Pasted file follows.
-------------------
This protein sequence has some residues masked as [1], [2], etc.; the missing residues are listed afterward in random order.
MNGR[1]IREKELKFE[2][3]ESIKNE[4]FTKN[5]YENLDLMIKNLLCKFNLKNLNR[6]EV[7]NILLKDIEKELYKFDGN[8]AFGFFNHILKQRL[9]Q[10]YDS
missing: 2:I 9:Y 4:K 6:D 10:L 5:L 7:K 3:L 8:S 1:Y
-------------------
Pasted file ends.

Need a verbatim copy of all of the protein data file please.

This protein sequence has some residues masked as [1], [2], etc.; the missing residues are listed afterward in random order.
MNGR[1]IREKELKFE[2][3]ESIKNE[4]FTKN[5]YENLDLMIKNLLCKFNLKNLNR[6]EV[7]NILLKDIEKELYKFDGN[8]AFGFFNHILKQRL[9]Q[10]YDS
missing: 2:I 9:Y 4:K 6:D 10:L 5:L 7:K 3:L 8:S 1:Y